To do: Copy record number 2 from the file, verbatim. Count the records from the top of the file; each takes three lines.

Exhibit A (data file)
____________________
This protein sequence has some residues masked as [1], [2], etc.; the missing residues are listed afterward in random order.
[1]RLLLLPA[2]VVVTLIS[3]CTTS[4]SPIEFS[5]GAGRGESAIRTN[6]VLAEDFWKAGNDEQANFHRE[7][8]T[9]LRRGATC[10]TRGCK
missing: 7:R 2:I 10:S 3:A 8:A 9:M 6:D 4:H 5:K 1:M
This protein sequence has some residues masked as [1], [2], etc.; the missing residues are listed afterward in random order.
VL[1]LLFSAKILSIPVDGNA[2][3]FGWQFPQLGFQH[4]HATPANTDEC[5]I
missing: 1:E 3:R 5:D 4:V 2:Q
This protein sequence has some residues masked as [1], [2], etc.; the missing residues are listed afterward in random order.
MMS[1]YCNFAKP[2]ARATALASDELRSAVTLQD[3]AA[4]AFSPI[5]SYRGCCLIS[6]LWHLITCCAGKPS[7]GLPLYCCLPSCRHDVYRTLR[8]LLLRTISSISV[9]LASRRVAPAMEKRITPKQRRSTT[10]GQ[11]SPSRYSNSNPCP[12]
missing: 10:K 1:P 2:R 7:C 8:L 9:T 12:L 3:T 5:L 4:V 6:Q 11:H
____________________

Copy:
This protein sequence has some residues masked as [1], [2], etc.; the missing residues are listed afterward in random order.
VL[1]LLFSAKILSIPVDGNA[2][3]FGWQFPQLGFQH[4]HATPANTDEC[5]I
missing: 1:E 3:R 5:D 4:V 2:Q